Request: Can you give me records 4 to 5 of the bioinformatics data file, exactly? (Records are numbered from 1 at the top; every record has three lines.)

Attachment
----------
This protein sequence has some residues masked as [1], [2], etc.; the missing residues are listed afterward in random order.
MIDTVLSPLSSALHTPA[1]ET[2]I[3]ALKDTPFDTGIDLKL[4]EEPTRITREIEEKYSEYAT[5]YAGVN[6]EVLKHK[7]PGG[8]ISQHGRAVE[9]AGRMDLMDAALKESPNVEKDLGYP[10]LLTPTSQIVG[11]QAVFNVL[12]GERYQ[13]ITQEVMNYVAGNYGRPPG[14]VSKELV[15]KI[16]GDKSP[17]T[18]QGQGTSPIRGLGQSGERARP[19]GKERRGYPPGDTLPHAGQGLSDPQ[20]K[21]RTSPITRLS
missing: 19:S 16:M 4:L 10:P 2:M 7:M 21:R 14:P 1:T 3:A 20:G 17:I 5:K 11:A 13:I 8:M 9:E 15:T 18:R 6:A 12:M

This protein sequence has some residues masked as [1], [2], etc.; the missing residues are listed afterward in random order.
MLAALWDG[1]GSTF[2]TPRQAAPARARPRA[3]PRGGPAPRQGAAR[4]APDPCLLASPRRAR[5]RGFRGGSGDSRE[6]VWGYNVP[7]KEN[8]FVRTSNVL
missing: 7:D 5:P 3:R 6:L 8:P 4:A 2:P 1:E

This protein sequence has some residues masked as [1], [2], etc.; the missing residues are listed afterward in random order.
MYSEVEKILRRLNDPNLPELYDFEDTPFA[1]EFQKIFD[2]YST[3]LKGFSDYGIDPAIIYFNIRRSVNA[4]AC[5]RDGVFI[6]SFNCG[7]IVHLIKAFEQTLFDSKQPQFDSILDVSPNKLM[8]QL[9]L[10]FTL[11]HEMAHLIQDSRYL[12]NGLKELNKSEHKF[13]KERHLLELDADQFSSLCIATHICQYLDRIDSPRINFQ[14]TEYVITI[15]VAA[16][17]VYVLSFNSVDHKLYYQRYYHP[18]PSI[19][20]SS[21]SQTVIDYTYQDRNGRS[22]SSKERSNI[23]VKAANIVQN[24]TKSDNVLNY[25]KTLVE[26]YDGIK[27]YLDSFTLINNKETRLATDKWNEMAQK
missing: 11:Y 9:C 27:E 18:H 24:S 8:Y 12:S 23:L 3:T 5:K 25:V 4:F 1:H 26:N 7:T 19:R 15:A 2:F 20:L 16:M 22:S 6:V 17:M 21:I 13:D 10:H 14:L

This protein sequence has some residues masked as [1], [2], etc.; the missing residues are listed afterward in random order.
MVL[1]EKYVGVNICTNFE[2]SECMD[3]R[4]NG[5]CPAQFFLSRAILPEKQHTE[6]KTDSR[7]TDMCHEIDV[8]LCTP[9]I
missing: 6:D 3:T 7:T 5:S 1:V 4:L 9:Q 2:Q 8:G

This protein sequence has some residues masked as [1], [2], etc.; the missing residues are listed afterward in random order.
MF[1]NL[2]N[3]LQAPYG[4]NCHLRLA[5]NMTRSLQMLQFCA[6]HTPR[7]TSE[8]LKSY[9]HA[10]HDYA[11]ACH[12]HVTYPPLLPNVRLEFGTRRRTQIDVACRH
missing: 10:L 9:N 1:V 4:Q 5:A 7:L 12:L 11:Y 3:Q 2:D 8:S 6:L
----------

This protein sequence has some residues masked as [1], [2], etc.; the missing residues are listed afterward in random order.
MVL[1]EKYVGVNICTNFE[2]SECMD[3]R[4]NG[5]CPAQFFLSRAILPEKQHTE[6]KTDSR[7]TDMCHEIDV[8]LCTP[9]I
missing: 6:D 3:T 7:T 5:S 1:V 4:L 9:Q 2:Q 8:G

This protein sequence has some residues masked as [1], [2], etc.; the missing residues are listed afterward in random order.
MF[1]NL[2]N[3]LQAPYG[4]NCHLRLA[5]NMTRSLQMLQFCA[6]HTPR[7]TSE[8]LKSY[9]HA[10]HDYA[11]ACH[12]HVTYPPLLPNVRLEFGTRRRTQIDVACRH
missing: 10:L 9:N 1:V 4:Q 5:A 7:L 12:L 11:Y 3:Q 2:D 8:S 6:L